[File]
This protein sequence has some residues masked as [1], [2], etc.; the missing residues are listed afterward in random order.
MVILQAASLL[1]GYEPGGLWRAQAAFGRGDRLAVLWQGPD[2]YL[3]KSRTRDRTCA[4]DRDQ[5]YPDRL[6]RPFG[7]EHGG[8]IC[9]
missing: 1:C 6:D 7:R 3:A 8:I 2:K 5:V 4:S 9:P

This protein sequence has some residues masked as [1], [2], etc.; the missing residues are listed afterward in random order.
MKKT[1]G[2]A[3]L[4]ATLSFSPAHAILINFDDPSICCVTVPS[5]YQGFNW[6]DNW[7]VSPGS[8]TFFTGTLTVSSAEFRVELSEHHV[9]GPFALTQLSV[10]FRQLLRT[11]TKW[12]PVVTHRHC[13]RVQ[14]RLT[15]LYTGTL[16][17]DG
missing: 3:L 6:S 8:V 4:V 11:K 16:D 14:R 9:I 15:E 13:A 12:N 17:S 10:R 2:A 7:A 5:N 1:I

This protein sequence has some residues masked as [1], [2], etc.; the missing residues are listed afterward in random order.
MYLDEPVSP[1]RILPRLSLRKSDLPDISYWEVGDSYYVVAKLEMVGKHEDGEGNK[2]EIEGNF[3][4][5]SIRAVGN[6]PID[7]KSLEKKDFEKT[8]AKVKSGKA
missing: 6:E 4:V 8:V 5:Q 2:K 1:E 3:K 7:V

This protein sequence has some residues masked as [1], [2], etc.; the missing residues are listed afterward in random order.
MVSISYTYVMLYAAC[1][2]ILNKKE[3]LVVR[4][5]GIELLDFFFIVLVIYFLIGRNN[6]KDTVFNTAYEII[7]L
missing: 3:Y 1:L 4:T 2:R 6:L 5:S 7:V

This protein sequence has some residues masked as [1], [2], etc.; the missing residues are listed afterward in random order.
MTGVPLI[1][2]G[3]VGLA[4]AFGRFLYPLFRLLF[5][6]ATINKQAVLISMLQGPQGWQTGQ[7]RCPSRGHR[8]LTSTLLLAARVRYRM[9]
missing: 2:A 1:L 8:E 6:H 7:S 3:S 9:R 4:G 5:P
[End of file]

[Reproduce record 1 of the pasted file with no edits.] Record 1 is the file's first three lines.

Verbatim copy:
This protein sequence has some residues masked as [1], [2], etc.; the missing residues are listed afterward in random order.
MVILQAASLL[1]GYEPGGLWRAQAAFGRGDRLAVLWQGPD[2]YL[3]KSRTRDRTCA[4]DRDQ[5]YPDRL[6]RPFG[7]EHGG[8]IC[9]
missing: 1:C 6:D 7:R 3:A 8:I 2:K 5:V 4:S 9:P